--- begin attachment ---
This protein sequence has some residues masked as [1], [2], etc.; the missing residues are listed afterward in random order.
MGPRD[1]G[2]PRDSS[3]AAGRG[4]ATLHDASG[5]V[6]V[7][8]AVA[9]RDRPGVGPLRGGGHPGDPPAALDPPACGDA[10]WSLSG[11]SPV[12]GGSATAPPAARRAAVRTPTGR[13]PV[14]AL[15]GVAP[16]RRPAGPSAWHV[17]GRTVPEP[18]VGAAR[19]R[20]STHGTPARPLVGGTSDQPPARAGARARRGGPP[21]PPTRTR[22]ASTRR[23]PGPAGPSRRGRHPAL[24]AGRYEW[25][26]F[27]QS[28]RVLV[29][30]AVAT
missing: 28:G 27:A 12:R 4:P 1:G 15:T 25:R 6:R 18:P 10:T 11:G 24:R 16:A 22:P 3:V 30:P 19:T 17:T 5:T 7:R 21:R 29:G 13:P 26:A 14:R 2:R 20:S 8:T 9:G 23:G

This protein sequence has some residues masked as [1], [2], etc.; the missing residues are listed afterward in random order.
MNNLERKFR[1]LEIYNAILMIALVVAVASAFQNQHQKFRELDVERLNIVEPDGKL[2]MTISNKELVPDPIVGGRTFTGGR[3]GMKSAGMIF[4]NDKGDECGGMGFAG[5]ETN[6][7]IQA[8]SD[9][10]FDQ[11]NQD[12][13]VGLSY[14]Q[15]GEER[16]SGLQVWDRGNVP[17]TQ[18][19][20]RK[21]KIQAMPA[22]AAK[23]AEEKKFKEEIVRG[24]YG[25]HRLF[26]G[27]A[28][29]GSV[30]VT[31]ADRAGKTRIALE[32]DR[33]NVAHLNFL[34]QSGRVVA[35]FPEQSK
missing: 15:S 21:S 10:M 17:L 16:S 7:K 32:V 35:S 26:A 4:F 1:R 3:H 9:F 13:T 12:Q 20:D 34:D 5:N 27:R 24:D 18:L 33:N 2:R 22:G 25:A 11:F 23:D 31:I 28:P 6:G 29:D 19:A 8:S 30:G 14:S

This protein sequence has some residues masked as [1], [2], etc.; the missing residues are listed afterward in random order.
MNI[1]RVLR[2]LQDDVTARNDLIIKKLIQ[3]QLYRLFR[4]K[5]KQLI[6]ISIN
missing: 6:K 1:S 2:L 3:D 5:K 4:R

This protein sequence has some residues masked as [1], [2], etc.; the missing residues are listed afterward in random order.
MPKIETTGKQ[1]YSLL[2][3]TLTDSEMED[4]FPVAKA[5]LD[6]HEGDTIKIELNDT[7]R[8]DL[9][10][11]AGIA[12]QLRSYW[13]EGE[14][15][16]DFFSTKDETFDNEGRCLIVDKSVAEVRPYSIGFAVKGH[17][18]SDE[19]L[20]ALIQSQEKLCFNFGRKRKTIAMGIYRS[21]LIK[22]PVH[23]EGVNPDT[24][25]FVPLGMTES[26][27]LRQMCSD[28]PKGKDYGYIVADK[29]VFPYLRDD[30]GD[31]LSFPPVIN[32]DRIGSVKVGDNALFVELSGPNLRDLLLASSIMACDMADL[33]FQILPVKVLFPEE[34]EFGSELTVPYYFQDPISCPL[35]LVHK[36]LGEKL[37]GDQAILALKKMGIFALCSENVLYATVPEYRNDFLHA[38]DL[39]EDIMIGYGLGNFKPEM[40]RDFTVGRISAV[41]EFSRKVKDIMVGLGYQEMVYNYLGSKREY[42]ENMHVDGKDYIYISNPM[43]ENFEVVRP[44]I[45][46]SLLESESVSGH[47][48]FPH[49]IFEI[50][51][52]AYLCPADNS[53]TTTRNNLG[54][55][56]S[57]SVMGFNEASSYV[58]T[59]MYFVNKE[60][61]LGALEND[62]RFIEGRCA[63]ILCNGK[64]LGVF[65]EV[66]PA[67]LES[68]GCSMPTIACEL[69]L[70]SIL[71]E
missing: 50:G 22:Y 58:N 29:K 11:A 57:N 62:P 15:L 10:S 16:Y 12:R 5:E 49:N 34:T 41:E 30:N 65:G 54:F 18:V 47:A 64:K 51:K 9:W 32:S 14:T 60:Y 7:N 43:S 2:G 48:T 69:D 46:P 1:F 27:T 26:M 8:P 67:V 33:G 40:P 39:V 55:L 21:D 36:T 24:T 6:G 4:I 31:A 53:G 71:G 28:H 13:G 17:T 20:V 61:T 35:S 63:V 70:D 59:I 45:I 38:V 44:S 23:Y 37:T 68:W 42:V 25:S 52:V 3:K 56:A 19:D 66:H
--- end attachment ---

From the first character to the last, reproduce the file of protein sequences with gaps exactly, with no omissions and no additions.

This protein sequence has some residues masked as [1], [2], etc.; the missing residues are listed afterward in random order.
MGPRD[1]G[2]PRDSS[3]AAGRG[4]ATLHDASG[5]V[6]V[7][8]AVA[9]RDRPGVGPLRGGGHPGDPPAALDPPACGDA[10]WSLSG[11]SPV[12]GGSATAPPAARRAAVRTPTGR[13]PV[14]AL[15]GVAP[16]RRPAGPSAWHV[17]GRTVPEP[18]VGAAR[19]R[20]STHGTPARPLVGGTSDQPPARAGARARRGGPP[21]PPTRTR[22]ASTRR[23]PGPAGPSRRGRHPAL[24]AGRYEW[25][26]F[27]QS[28]RVLV[29][30]AVAT
missing: 28:G 27:A 12:R 4:P 1:G 15:T 25:R 6:R 18:P 10:T 11:G 24:R 16:A 22:P 3:V 30:P 19:T 17:T 5:T 7:R 21:R 29:G 13:P 26:A 14:R 2:R 20:S 8:T 9:G 23:G

This protein sequence has some residues masked as [1], [2], etc.; the missing residues are listed afterward in random order.
MNNLERKFR[1]LEIYNAILMIALVVAVASAFQNQHQKFRELDVERLNIVEPDGKL[2]MTISNKELVPDPIVGGRTFTGGR[3]GMKSAGMIF[4]NDKGDECGGMGFAG[5]ETN[6][7]IQA[8]SD[9][10]FDQ[11]NQD[12][13]VGLSY[14]Q[15]GEER[16]SGLQVWDRGNVP[17]TQ[18][19][20]RK[21]KIQAMPA[22]AAK[23]AEEKKFKEEIVRG[24]YG[25]HRLF[26]G[27]A[28][29]GSV[30]VT[31]ADRAGKTRIALE[32]DR[33]NVAHLNFL[34]QSGRVVA[35]FPEQSK
missing: 15:S 21:S 10:M 17:L 16:S 7:K 32:V 35:S 26:A 4:F 1:R 3:H 9:F 13:T 12:Q 20:D 34:D 5:N 27:R 24:D 18:L 33:N 2:R 22:G 25:A 11:F 23:D 31:I 28:P 6:G 29:D 19:A 8:S 30:G 14:S

This protein sequence has some residues masked as [1], [2], etc.; the missing residues are listed afterward in random order.
MNI[1]RVLR[2]LQDDVTARNDLIIKKLIQ[3]QLYRLFR[4]K[5]KQLI[6]ISIN
missing: 6:K 1:S 2:L 3:D 5:K 4:R

This protein sequence has some residues masked as [1], [2], etc.; the missing residues are listed afterward in random order.
MPKIETTGKQ[1]YSLL[2][3]TLTDSEMED[4]FPVAKA[5]LD[6]HEGDTIKIELNDT[7]R[8]DL[9][10][11]AGIA[12]QLRSYW[13]EGE[14][15][16]DFFSTKDETFDNEGRCLIVDKSVAEVRPYSIGFAVKGH[17][18]SDE[19]L[20]ALIQSQEKLCFNFGRKRKTIAMGIYRS[21]LIK[22]PVH[23]EGVNPDT[24][25]FVPLGMTES[26][27]LRQMCSD[28]PKGKDYGYIVADK[29]VFPYLRDD[30]GD[31]LSFPPVIN[32]DRIGSVKVGDNALFVELSGPNLRDLLLASSIMACDMADL[33]FQILPVKVLFPEE[34]EFGSELTVPYYFQDPISCPL[35]LVHK[36]LGEKL[37]GDQAILALKKMGIFALCSENVLYATVPEYRNDFLHA[38]DL[39]EDIMIGYGLGNFKPEM[40]RDFTVGRISAV[41]EFSRKVKDIMVGLGYQEMVYNYLGSKREY[42]ENMHVDGKDYIYISNPM[43]ENFEVVRP[44]I[45][46]SLLESESVSGH[47][48]FPH[49]IFEI[50][51][52]AYLCPADNS[53]TTTRNNLG[54][55][56]S[57]SVMGFNEASSYV[58]T[59]MYFVNKE[60][61]LGALEND[62]RFIEGRCA[63]ILCNGK[64]LGVF[65]EV[66]PA[67]LES[68]GCSMPTIACEL[69]L[70]SIL[71]E
missing: 50:G 22:Y 58:N 29:K 11:A 57:N 62:P 15:L 10:S 16:Y 12:R 5:E 49:N 34:T 41:E 30:N 65:G 54:F 18:V 47:A 64:K 51:K 9:W 32:S 14:T 60:Y 7:N 43:S 2:G 48:T 69:D 46:P 1:F 27:T 26:M 8:P 67:V 33:G 40:P 39:V 55:L 21:D 36:T 24:T 6:G 4:I 31:A 53:G 71:G 28:H 13:G 17:T 20:V 61:T 35:S 63:V 70:D 59:I 45:I 38:V 44:S 23:Y 37:T 68:W 42:V 25:S 52:V 3:K 56:A 19:D 66:H